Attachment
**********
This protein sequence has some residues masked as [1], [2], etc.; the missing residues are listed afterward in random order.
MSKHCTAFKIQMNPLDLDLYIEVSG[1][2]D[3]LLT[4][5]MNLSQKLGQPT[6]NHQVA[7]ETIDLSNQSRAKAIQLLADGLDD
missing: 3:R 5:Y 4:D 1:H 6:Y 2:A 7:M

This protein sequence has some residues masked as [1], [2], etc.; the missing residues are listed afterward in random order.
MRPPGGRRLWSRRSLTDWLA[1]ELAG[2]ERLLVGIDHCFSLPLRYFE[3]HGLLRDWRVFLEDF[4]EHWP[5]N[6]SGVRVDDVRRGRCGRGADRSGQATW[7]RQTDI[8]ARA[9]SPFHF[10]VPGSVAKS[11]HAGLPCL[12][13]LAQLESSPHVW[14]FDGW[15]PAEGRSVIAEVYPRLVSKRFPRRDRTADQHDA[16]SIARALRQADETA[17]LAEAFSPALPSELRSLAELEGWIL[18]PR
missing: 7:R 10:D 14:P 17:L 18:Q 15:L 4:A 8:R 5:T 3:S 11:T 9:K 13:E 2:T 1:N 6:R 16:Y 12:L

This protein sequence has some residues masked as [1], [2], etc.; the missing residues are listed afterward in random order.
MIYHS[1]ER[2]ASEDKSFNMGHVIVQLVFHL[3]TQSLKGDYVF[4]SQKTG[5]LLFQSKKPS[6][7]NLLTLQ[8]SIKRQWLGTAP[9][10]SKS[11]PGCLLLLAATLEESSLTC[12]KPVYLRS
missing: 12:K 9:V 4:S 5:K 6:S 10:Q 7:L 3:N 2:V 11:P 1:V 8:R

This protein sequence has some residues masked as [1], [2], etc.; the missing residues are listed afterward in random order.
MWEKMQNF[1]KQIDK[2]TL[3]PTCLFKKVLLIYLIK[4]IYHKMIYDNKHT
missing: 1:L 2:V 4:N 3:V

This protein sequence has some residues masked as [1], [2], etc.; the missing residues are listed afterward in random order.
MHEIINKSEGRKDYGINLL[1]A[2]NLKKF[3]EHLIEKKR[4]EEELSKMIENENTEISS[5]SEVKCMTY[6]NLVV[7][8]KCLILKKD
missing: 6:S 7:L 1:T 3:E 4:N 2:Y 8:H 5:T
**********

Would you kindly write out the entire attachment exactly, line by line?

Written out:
This protein sequence has some residues masked as [1], [2], etc.; the missing residues are listed afterward in random order.
MSKHCTAFKIQMNPLDLDLYIEVSG[1][2]D[3]LLT[4][5]MNLSQKLGQPT[6]NHQVA[7]ETIDLSNQSRAKAIQLLADGLDD
missing: 3:R 5:Y 4:D 1:H 6:Y 2:A 7:M

This protein sequence has some residues masked as [1], [2], etc.; the missing residues are listed afterward in random order.
MRPPGGRRLWSRRSLTDWLA[1]ELAG[2]ERLLVGIDHCFSLPLRYFE[3]HGLLRDWRVFLEDF[4]EHWP[5]N[6]SGVRVDDVRRGRCGRGADRSGQATW[7]RQTDI[8]ARA[9]SPFHF[10]VPGSVAKS[11]HAGLPCL[12][13]LAQLESSPHVW[14]FDGW[15]PAEGRSVIAEVYPRLVSKRFPRRDRTADQHDA[16]SIARALRQADETA[17]LAEAFSPALPSELRSLAELEGWIL[18]PR
missing: 7:R 10:D 14:P 17:L 18:Q 15:L 4:A 8:R 5:T 3:S 11:T 9:K 13:E 2:T 1:N 6:R 16:Y 12:L

This protein sequence has some residues masked as [1], [2], etc.; the missing residues are listed afterward in random order.
MIYHS[1]ER[2]ASEDKSFNMGHVIVQLVFHL[3]TQSLKGDYVF[4]SQKTG[5]LLFQSKKPS[6][7]NLLTLQ[8]SIKRQWLGTAP[9][10]SKS[11]PGCLLLLAATLEESSLTC[12]KPVYLRS
missing: 12:K 9:V 4:S 5:K 6:S 10:Q 7:L 3:N 2:V 11:P 1:V 8:R

This protein sequence has some residues masked as [1], [2], etc.; the missing residues are listed afterward in random order.
MWEKMQNF[1]KQIDK[2]TL[3]PTCLFKKVLLIYLIK[4]IYHKMIYDNKHT
missing: 1:L 2:V 4:N 3:V

This protein sequence has some residues masked as [1], [2], etc.; the missing residues are listed afterward in random order.
MHEIINKSEGRKDYGINLL[1]A[2]NLKKF[3]EHLIEKKR[4]EEELSKMIENENTEISS[5]SEVKCMTY[6]NLVV[7][8]KCLILKKD
missing: 6:S 7:L 1:T 3:E 4:N 2:Y 8:H 5:T